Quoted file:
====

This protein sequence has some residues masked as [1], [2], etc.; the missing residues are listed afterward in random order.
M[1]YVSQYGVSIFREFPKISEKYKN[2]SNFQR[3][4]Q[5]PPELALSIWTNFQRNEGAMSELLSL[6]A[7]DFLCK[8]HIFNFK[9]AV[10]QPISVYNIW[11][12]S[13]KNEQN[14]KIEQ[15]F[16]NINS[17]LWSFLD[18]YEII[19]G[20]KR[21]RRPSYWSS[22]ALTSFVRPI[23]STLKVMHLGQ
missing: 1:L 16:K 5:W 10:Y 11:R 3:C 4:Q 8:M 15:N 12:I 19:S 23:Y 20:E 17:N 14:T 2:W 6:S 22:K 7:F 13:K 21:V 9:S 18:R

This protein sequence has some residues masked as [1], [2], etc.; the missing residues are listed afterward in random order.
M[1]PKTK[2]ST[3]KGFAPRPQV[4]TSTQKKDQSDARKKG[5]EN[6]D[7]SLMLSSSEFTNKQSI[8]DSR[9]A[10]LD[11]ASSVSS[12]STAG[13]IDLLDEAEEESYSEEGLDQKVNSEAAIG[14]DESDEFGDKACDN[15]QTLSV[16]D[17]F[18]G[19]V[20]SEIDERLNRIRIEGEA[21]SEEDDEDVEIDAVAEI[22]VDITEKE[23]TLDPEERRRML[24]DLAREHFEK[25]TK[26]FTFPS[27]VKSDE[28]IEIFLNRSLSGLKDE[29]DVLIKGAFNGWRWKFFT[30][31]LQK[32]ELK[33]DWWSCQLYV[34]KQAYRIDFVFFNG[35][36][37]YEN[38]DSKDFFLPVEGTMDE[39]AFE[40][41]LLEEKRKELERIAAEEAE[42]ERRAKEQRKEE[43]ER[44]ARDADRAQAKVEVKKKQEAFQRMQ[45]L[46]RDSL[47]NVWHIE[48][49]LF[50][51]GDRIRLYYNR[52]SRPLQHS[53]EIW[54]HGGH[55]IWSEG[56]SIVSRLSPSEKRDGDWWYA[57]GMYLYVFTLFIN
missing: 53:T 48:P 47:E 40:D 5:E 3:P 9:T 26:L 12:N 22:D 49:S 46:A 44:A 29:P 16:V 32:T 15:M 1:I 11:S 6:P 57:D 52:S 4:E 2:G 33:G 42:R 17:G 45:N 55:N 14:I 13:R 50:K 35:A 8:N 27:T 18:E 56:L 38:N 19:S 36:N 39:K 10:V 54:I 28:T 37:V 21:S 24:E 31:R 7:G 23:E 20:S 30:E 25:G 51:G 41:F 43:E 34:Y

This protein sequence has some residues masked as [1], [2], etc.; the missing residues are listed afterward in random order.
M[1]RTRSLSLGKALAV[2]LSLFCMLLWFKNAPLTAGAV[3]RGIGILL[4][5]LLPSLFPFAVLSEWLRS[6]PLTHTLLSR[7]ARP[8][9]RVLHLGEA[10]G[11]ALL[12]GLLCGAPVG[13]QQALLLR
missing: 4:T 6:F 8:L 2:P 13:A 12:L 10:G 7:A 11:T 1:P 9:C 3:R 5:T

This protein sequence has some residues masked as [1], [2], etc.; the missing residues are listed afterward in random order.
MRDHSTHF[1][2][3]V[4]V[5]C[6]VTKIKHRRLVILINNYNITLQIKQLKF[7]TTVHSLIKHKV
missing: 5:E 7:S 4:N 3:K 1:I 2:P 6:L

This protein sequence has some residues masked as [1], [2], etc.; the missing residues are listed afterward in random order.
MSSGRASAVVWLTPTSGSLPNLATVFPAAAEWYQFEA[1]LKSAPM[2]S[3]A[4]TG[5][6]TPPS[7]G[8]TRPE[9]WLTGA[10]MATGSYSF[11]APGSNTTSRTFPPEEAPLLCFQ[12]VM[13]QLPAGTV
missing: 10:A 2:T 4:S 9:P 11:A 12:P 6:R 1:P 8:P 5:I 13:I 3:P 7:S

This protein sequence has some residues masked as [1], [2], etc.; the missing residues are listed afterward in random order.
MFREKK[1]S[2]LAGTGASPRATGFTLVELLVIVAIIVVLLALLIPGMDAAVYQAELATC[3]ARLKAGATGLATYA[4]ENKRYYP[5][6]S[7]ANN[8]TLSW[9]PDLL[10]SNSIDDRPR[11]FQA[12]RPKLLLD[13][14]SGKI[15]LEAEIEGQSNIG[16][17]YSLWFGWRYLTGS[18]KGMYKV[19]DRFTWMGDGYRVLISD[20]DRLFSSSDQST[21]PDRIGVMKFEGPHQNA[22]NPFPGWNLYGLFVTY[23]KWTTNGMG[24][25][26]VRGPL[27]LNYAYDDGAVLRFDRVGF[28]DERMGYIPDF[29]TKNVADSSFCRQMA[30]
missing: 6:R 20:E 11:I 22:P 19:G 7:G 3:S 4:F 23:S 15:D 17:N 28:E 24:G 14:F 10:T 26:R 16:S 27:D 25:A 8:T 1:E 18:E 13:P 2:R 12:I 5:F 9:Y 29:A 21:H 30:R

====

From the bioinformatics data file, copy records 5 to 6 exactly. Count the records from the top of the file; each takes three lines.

This protein sequence has some residues masked as [1], [2], etc.; the missing residues are listed afterward in random order.
MSSGRASAVVWLTPTSGSLPNLATVFPAAAEWYQFEA[1]LKSAPM[2]S[3]A[4]TG[5][6]TPPS[7]G[8]TRPE[9]WLTGA[10]MATGSYSF[11]APGSNTTSRTFPPEEAPLLCFQ[12]VM[13]QLPAGTV
missing: 10:A 2:T 4:S 9:P 11:A 12:P 6:R 1:P 8:P 5:I 13:I 3:P 7:S

This protein sequence has some residues masked as [1], [2], etc.; the missing residues are listed afterward in random order.
MFREKK[1]S[2]LAGTGASPRATGFTLVELLVIVAIIVVLLALLIPGMDAAVYQAELATC[3]ARLKAGATGLATYA[4]ENKRYYP[5][6]S[7]ANN[8]TLSW[9]PDLL[10]SNSIDDRPR[11]FQA[12]RPKLLLD[13][14]SGKI[15]LEAEIEGQSNIG[16][17]YSLWFGWRYLTGS[18]KGMYKV[19]DRFTWMGDGYRVLISD[20]DRLFSSSDQST[21]PDRIGVMKFEGPHQNA[22]NPFPGWNLYGLFVTY[23]KWTTNGMG[24][25][26]VRGPL[27]LNYAYDDGAVLRFDRVGF[28]DERMGYIPDF[29]TKNVADSSFCRQMA[30]
missing: 6:R 20:E 11:I 22:P 19:G 7:G 3:S 4:F 23:S 15:D 17:N 28:E 24:G 14:F 10:T 26:R 16:S 27:D 25:A 8:T 1:E 18:E 13:P 2:R 12:I 5:F 9:Y 29:A 21:H 30:R